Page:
We’ve grown so accustomed over the past decade to seeing big-league pitchers consistently throwing around 100 mph. It seems like most teams have a bullpen full guys who can throw 96, 97, 98 mph. So, it’s hardly worth getting carried away about velocity.

But for Los Angeles Dodgers pitcher Dustin May, it’s not just his velocity that has wowed MLB fans (and players) this season: It’s his ability to make baseballs seemingly violate the laws of physics.

Earlier in the season, May struck out Padres slugger Manny Machado with a gravity-defying 99 mph two-seamer. Fast forward to Wednesday, and May was back to picking on the Padres’ talented lineup with a ridiculous array of pitches.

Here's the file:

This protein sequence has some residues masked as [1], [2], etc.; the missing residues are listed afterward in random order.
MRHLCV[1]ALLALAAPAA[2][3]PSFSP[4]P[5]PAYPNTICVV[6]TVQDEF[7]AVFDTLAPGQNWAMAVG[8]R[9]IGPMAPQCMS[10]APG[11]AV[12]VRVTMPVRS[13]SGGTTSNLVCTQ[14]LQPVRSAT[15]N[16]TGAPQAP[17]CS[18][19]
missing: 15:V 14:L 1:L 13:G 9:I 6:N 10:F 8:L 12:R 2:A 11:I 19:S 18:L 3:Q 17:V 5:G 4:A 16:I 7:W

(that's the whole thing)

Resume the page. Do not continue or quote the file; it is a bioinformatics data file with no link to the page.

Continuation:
Just look at what this 98 mph fastball did to Fernando Tatis Jr. It brought Tatis to his knees.

There aren’t too many pitchers out there who can make Tatis look silly at the plate, but the pitches that May threw in that at-bat were just unfair.

Like, how is anyone supposed to hit that? It doesn’t seem possible.

May also came through with a 100 mph two-seamer that broke around 18 inches.

I can only imagine what that pitch looks like from a hitter’s perspective. Baseballs shouldn’t be able to move like that.

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